context.strokeStyle = color;

    // Change the class of the clicked img element to "Selected"
    imgElement.className = "Selected";

    // Reset the class of the previously selected img element to its default state
    // Set the previousColorElement variable to the current img element
    if (previousColorElement !== null) {
        previousColorElement.className = "";

    previousColorElement = imgElement;

The changeColor() function code does two main things. First, it sets the strokeStyle context property to the appropriate new colour. It only takes one line of code to do this. Second, the code changes the appearance of the clicked <img> element by enclosing it in a border so that you can see which colour is the current one. This operation requires more work because you need to keep track of the previously clicked colour <img> element to remove its border.

The changeThickness() function does almost identical work, only it changes the value of the lineWidth context property according to the selected line thickness:

// Track the <img> element for the line thickness that was previously clicked on
var previousThicknessElement;

function changeThickness (thickness, imgElement) {
    // Change the current line thickness
    context.lineWidth = thickness;

    // Change the style of the <img> element that was clicked on
    imgElement.className = "Selected";

    // Return the previously selected <img> element to its normal state
    if (previousThicknessElement != null)
        previousThicknessElement.className = "";

    previousThicknessElement = imgElement;

The above code prepares the canvas for drawing, but it’s too early to draw. To do this, you need to add the code that actually does the drawing, which is done in the next section.

Painting on Canvas

The drawing process begins when the user clicks on the canvas. To keep track of when drawing is in progress, the application uses the isDrawing global variable to inform the rest of the code whether the drawing context can be used.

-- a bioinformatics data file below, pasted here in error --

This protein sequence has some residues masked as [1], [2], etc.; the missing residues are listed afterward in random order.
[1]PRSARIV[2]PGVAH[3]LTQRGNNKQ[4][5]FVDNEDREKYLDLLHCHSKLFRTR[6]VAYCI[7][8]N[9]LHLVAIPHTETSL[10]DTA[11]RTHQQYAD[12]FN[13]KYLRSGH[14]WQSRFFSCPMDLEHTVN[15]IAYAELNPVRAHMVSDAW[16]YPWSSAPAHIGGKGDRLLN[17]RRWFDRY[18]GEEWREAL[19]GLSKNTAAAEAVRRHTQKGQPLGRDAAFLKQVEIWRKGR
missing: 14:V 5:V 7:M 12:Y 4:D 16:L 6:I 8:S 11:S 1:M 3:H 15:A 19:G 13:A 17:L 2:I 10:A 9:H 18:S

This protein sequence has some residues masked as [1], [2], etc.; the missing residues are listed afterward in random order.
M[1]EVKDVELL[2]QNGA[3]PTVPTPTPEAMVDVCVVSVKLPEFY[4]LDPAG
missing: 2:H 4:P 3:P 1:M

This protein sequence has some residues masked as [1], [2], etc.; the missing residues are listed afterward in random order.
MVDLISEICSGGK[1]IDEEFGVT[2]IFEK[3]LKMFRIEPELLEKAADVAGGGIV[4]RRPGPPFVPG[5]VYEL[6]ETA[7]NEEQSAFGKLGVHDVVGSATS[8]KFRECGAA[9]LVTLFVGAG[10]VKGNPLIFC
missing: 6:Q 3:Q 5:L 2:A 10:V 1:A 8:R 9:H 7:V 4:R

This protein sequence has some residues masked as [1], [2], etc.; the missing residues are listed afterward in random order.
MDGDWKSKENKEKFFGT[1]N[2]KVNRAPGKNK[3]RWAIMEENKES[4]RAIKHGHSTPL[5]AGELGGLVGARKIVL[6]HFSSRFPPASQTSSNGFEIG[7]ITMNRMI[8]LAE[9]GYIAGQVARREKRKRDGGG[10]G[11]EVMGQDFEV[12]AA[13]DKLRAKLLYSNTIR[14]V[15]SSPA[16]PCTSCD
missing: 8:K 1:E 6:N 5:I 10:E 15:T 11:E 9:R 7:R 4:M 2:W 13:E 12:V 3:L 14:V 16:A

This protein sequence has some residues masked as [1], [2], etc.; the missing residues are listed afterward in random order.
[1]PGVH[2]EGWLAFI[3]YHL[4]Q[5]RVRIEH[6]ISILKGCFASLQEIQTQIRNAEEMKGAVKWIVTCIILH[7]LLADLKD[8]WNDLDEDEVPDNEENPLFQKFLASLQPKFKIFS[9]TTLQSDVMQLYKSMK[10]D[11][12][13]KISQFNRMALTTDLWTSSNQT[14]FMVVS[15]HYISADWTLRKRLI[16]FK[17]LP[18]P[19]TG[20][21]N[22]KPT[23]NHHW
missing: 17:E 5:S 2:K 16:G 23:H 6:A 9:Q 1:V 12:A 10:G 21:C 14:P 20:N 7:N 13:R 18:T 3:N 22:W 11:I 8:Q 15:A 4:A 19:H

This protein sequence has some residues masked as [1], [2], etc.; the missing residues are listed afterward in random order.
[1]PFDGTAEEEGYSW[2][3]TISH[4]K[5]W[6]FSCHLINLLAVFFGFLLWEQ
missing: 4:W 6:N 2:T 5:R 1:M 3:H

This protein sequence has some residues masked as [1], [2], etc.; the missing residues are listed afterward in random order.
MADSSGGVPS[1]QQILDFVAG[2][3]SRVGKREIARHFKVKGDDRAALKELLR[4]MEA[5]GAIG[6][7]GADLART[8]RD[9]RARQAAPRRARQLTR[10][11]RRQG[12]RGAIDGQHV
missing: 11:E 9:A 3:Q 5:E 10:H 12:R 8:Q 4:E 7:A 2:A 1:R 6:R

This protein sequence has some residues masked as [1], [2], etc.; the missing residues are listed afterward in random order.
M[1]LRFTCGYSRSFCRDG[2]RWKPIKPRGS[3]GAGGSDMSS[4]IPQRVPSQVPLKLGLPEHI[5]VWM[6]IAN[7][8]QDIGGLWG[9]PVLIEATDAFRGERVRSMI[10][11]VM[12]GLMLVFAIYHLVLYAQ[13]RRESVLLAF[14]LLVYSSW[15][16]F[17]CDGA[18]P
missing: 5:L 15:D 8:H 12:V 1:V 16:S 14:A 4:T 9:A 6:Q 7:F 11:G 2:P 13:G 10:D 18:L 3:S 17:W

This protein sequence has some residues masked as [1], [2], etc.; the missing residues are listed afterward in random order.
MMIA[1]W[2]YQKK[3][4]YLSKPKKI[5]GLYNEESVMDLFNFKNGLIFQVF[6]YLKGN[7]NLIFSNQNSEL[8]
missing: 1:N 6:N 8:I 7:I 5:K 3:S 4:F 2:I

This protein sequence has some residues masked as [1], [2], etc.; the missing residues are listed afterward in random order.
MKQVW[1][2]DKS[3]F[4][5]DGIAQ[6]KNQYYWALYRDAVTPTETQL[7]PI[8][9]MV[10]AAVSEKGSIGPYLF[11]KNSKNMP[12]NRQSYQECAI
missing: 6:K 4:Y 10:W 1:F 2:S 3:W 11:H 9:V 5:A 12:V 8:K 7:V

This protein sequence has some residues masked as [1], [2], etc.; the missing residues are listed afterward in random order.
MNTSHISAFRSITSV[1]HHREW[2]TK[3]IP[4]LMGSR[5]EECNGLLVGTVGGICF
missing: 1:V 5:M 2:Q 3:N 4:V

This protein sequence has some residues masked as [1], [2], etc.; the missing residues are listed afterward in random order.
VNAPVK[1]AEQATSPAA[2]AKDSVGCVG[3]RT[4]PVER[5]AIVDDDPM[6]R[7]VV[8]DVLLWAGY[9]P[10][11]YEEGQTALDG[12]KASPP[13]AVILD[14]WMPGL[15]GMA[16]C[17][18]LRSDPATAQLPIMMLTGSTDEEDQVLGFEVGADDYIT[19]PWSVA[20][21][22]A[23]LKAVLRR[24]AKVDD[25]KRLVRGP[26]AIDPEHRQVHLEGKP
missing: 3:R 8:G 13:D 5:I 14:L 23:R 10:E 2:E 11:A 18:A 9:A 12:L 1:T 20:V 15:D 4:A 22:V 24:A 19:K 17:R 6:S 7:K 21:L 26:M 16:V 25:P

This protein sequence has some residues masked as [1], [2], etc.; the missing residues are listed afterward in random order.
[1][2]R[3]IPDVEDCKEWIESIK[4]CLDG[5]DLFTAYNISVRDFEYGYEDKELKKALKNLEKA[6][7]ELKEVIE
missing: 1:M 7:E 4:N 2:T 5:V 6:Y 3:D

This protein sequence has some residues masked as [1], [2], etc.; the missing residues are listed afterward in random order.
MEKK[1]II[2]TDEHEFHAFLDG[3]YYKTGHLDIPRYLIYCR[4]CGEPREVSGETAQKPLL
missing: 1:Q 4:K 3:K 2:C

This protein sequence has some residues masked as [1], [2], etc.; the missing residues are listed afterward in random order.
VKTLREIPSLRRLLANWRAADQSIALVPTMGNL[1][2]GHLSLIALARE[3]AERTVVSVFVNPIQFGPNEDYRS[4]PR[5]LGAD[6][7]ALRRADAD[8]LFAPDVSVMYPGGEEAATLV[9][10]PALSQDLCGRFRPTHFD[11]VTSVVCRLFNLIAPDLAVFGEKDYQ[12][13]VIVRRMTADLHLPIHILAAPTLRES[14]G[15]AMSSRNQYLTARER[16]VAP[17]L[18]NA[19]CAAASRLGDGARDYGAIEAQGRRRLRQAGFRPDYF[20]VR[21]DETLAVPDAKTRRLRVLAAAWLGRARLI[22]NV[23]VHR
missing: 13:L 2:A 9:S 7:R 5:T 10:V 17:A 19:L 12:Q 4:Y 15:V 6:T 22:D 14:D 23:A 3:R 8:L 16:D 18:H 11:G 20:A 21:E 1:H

As we saw earlier, the onMouseDown event is associated with the startDrawing() function. This function sets the isDrawing variable, creates a new path, and then sets the drawing start position, thus preparing the canvas for drawing:

function startDrawing(e) {
    // Start drawing
    isDrawing = true;

    // Create a new path (with the current color and line thickness)

    // By clicking the left mouse button, we place the "brush" on the canvas
    context.moveTo(e.pageX - canvas.offsetLeft, e.pageY - canvas.offsetTop);

For our application to work correctly, drawing must start at the current position, i.e. where the mouse pointer is when the user presses the left button. But the task of obtaining the correct coordinates of this point is somewhat complicated.

The onMouseDown event provides the coordinates of the mouse cursor (via the pageX and pageY properties shown in this example), but these are coordinates relative to the entire page. To calculate the corresponding canvas coordinates, you need to subtract the distance to the upper left corner of the canvas from the coordinates of the upper left corner of the browser window.

The actual drawing happens when the user moves the mouse while holding down the left button. Each time the mouse moves, even one pixel, the onMouseMove event is fired and the draw() function is executed. If the isDrawing variable is set, the code calculates the current coordinates of the canvas (i.e. the coordinates of the point where the mouse is currently located), and then calls the lineTo() method, which adds the path of the corresponding line segment, after which the stroke() method is called, which draws this line:

function draw(event) {
    // Determine current mouse pointer coordinates
    if (isDrawing == true) {
        var x = event.pageX - canvas.offsetLeft;
        var y = event.pageY - canvas.offsetTop;

	// Draw line to new coordinates
	context.lineTo(x, y);

If the user continues to move the mouse, the draw() function is called again, again adding a segment to the already drawn line. This line is so short—only a pixel or two long—that it doesn’t even look like a straight line when you start drawing.

Finally, when the user releases the mouse button or moves the cursor off the canvas, the onMouseUp or onMouseOut event fires, respectively. Both of these events trigger the stopDrawing() function, which tells the application to stop drawing: